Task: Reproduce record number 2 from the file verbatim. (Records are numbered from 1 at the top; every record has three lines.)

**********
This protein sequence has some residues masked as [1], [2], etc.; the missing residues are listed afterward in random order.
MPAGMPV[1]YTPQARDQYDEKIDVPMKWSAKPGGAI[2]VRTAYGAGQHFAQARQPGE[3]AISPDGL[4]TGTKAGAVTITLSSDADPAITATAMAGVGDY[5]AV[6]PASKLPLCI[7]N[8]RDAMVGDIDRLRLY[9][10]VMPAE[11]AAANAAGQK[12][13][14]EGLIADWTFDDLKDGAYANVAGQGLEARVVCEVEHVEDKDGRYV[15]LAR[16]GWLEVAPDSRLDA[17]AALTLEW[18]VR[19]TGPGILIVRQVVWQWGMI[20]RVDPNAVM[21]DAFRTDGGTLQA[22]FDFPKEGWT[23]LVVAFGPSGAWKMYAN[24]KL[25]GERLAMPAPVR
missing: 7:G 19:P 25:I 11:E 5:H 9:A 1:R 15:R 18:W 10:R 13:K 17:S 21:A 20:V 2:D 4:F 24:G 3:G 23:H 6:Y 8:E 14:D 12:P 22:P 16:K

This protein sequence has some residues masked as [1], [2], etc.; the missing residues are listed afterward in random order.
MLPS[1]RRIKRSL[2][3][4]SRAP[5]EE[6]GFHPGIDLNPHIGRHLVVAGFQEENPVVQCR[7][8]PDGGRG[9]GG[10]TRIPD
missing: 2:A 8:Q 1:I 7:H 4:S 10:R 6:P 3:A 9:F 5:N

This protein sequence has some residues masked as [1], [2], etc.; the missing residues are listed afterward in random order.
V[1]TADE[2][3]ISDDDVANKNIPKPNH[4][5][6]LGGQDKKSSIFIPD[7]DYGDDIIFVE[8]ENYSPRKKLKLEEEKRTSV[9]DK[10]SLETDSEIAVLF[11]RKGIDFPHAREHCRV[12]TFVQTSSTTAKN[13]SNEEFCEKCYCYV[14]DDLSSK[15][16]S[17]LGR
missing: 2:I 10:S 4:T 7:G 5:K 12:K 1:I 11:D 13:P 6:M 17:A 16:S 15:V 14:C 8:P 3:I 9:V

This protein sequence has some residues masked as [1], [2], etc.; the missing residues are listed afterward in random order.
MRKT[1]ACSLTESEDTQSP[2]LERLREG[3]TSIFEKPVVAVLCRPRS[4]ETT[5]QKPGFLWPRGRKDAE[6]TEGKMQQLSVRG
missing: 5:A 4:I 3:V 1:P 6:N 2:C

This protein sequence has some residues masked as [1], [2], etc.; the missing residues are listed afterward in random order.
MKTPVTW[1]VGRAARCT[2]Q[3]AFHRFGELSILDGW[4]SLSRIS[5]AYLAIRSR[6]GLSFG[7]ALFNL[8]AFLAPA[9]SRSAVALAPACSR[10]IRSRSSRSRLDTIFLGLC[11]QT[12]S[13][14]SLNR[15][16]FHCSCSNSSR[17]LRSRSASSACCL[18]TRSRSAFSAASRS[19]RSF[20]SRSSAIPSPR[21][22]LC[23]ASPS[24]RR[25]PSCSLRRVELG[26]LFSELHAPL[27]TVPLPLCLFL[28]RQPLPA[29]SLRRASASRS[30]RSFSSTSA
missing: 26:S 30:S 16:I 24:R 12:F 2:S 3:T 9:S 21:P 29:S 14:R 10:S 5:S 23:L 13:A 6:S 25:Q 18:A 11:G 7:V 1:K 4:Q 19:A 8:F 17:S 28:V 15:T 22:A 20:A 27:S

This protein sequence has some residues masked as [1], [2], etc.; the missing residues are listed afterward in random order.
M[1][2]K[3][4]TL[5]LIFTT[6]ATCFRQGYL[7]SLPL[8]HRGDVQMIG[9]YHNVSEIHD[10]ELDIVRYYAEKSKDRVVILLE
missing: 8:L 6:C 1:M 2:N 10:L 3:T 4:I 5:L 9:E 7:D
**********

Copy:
This protein sequence has some residues masked as [1], [2], etc.; the missing residues are listed afterward in random order.
MLPS[1]RRIKRSL[2][3][4]SRAP[5]EE[6]GFHPGIDLNPHIGRHLVVAGFQEENPVVQCR[7][8]PDGGRG[9]GG[10]TRIPD
missing: 2:A 8:Q 1:I 7:H 4:S 10:R 6:P 3:A 9:F 5:N